So why is 2016 different than 2013, despite the two bullish signals echoing 2013? Because back then silver still had a long way to go in its coming under performance to gold and inflation expectations and yield curves still had a long way to drop. What was bullish back then is bullish now, but the difference is that what was bearish back then (precious metals, commodities and certain global markets) is not now because inflation appears to be on tap.
Below is the weekly chart of Gold vs. various Commodities that once had a single lonely breakdown (Gold-Silver), was promptly joined by another (Gold-Palladium) and now sees Crude Oil and Industrial Metals getting out of the barn vs. Gold as well. The blueprint is the Greenspan era, circa 2003-2007. During that cycle commodity gurus made their bones pumping the masses to buy "the metals" (as if copper and tin are even in the same zip code as gold), about buying oil, about buying resources of all kinds to protect yourself from the great inflation. Well, in a year or so we may well be receiving sermons from a new batch of gurus (along with survivors from the last promotion). But I digress.
Gold tends to flat line vs. Commodities in an inflationary phase. For the majority of the Greenspan era cycle Gold-CRB went sideways. During the secondary cycle that blew out in 2011 Au-CRB went sideways again, with a whole lot of volatility during the process.
Gold is now broken down vs. two commodities that are also precious metals (Silver and Palladium). It makes sense that these would have been the most sensitive and thus, early. But Industrial Metals? If this proceeds to a confirmed breakdown you'd probably not want to be short much of anything in the asset markets, except for long-term Treasury bonds.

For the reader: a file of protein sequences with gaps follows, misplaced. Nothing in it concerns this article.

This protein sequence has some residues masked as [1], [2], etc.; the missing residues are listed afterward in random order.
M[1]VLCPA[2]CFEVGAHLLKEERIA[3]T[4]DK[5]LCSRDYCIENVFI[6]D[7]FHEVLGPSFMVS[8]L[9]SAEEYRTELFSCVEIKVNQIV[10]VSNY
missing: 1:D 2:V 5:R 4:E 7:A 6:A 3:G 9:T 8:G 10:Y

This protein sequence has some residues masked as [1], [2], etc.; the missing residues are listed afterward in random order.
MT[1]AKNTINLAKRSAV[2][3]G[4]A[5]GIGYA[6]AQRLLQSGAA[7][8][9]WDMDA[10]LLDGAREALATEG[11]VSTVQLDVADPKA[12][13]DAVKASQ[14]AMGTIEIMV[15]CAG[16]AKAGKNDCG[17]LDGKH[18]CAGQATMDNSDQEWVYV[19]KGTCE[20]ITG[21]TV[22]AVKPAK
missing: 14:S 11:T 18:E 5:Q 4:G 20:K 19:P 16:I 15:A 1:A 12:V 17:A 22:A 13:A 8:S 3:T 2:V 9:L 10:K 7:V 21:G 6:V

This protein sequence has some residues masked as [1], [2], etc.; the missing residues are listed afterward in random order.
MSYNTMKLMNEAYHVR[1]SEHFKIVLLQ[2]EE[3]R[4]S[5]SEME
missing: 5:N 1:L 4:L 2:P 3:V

Speaking of which, as bonds decline yields rise and that leads us right to our most venerable, though lumbering, indicator; the 30 year Treasury bond yield (AKA the Continuum) and its storied history of limiting expressions of greed, optimism and inflation right at the 100 month EMA.
So in the event that we do go full frontal manic up with an inflationary twist, if you do not sell and take your profits when the 30 year yield hits the red dotted line (limiter) I am going to be very disappointed in you. Seriously, the table is being set for something. It will be high risk because it goes hand in hand with policy makers' desperation and will to inflate. These are not your Grandpa's markets. There will be a 'Musical Chairs' aspect to it at some point. But in a time when investors are compelled to eschew risk avoidance in favor of risk taking, that's par for the course.
We did not even need a tin foil hat to see what Janet Yellen has up her sleeve in order to try to functionally help the inflation along should it show signs of failing. We'll simply note the two indicators above that are flashing "bullish" for the economy and potentially, stocks. But also the indicators that say this time there would likely be an inflationary component to it.
 As often belabored, the act of selling short-term Treasury bonds while buying long-term Treasury bonds worked against the yield curve and its inflationary message of the time. Twist literally bent the curve to the will of policy makers and a once orderly system has been in so many ways dysfunctional ever since.